In short, the manager doesn’t need to be “technically skilled” in each function, but does need to understand the function of each unit in order to delegate the tasks to the appropriate lead(s) or supervisor(s) of each area who in turn acts as the technical expert, and may delegate the task to be completed or completes the task themselves. The “Lead” or supervisor’s expertise is very important as they do need to know the technical aspect of the line employee people they are supervising, and act as advisers to the manager in the technical areas.

Does the manager need to have “done the job” before he/she is respected? No! The respect should be based on the manager’s ability to complete their own job, in their own area of functional distinction. In other words, the manager should be able to:

  1. Understand the tasks that are to be accomplished and how they inter-relate to achieving the goals of the organization.

  2. Plan and coordinate people, processes and materials to help achieve those tasks in the areas in which the manager is responsible.

  3. Coordinate with other areas of the organization in order to achieve the goals of the organization.

  4. Understand the inner workings of the organization including how the people, processes and functions are impacted internally by union contracts, M.O.U.’s, Personnel Rules, etc.

  5. Represent the interests of the individual units to the organization, as well as represent the organizational goals and directions to the individual units.

  6. Be able to navigate the internal political environment of interactions between units, division, areas and overall organizational interests.

  7. Understand and be able to analyze data to better achieve organizational effectiveness, not only for the individual units within their division, but as they relate to accomplishing the overall goals of the organization.

If a manager can do these things, yet can’t replace a broken faucet because they have never been a plumber, does that mean they do not deserve the respect because they haven’t “done the job” as a plumber? No, respect is earned and should be based on the ability of the person to do their own job, within their own functional distinction (role set) area, not based on the technical abilities of the people that they supervise.


So, if we put all this together, I always tell people that I want the executive to be able to set goals, navigate the environmental, political, budgetary, and other external factors that impact an organization. I also want managers who can help direct the different parts or areas of an organization, gather resources, represent the line staff to the executives and the executives to the line staff, and navigate the internal organizational environment to help achieve the goals of that division or area. I want the supervisors and leads to be able to assign, coordinate, evaluate and ensure completion of specific tasks, while also evaluating the competence of the line employees. I want the line employees to be able to complete specific tasks in their area of expertise or knowledge, skills, and abilities to the best of their ability. Each position or role set should garner the appropriate respect for the job that they do, not base the level of respect on the ability to have “done the job,” of someone else.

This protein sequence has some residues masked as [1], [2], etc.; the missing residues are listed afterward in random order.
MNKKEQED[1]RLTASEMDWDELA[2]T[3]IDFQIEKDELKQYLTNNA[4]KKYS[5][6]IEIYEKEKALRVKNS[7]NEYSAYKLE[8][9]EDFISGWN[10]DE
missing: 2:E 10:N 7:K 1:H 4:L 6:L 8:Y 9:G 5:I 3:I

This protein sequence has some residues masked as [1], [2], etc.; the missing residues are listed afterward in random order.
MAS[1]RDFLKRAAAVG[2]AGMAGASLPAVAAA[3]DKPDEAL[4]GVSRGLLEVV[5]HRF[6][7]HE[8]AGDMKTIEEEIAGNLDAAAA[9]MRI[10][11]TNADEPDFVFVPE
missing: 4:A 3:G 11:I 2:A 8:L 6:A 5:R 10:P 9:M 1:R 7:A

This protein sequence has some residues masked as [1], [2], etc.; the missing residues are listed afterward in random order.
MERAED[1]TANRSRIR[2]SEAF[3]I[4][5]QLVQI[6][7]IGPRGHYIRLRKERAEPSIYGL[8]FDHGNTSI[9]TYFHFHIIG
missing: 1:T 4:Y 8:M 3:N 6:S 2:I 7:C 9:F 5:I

About the Author: Dr. Chris Fuzie is the author of "Because Why?...Understanding Behavior In Exigencies." and of "S.C.O.R.E. Performance Counseling: Save the Relationship, Change the Behavior," and Owner of CMF Leadership Consulting. Chris is a developer/trainer/consultant for leadership of public, private, profit, and non-profit organizations. Chris holds a Doctor of Education (Ed.D), M.A. and B.A. in Organizational Leadership, and has graduate certificates in Human Resources and Criminal Justice Education. Chris is honorably retired from the Modesto Police Department after 28 years of public service where he last served as the Assistant Division Commander of Investigations.